Gas with carbon capture and storage and scaled-up production of hydrogen and biofuels also play a role. The UK is providing £140m ($193m) to accelerate industrial carbon capture and hydrogen.

The strategy on transport includes investments for the electrification of vehicles and their supply chains, money for railways, buses and cycling and a goal to make 10% of aviation fuels from household waste, flue gases from industry, carbon captured from the atmosphere by 2030.

There is £124m ($171m) for nature to go towards a goal of restoring 280,000 hectares of peatland in England by 2050.

The government says the plan will create up to 440,000 jobs and mobilise up to £90bn ($124bn) of private investment by 2030.

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Alyssa Gilbert, of the Grantham Institute for Climate Change and the Environment, said the strategy was “impressive” and gave credibility to the government’s commitment to cut emissions.

“It gives a really strong signal ahead of Cop26. Whether you think it could go further faster, there is a serious amount of money being invested and that is significant in the Covid era,” she told Climate Home.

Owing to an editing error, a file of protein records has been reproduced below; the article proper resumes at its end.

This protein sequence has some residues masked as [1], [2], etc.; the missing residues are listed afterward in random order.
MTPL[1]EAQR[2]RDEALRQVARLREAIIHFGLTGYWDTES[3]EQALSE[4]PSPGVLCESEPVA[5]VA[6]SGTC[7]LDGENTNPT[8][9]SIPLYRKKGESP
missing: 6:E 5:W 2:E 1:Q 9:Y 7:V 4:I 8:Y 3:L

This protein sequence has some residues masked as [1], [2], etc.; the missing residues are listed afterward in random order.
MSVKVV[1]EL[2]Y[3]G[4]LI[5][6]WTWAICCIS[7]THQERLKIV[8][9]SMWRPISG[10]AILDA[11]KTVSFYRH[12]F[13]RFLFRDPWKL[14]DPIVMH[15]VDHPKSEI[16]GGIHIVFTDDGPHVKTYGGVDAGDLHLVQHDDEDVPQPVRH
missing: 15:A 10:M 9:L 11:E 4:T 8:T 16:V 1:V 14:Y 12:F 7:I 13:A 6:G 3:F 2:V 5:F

Ed Matthew, campaigns director at think tank E3G, was less impressed.

A plan to offer £5,000 grants ($6,900) for households to replace old gas boilers with low-carbon heat pumps has been allocated a £450m pot over three years. But the budget is only expected to stretch to 90,000 heat pumps over three years, far short of government’s pledge to install 600,000 a year by 2028.

E3G estimated £4bn ($5.5bn) was a more realistic budget over the three-year period to get on track for 2050 carbon neutrality.

“The policy ambition is quite strong but the plan is underpowered financially. It’s very disappointing,” Matthew said. “Why is the Treasury blocking the level of investment needed two weeks before the start of an incredibly important climate summit?”

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The Climate Change Committee estimates the cost of hitting net zero emissions by 2050 at less than 1% of the UK’s GDP over the next 30 years.

But the question of costs has agitated some backbench Conservative lawmakers in recent months, who argue climate policies will be disruptive to consumers and businesses.

This has led to a rift between Number 10 and the Treasury on how much public finance to invest in the goal.

Chancellor Rishi Sunak’s office is warning of serious economic damage and future tax rises if the UK overspends on, or misdirects, green investment, the Guardian reports.

E3G accused the Treasury of largely ignoring the economic benefits meeting the net zero goal will yield in terms of job creation and return on investment. As a result, it said the review presented a one-sided picture.

A spending review next week could be a moment for the government to bolster investments behind its climate plan.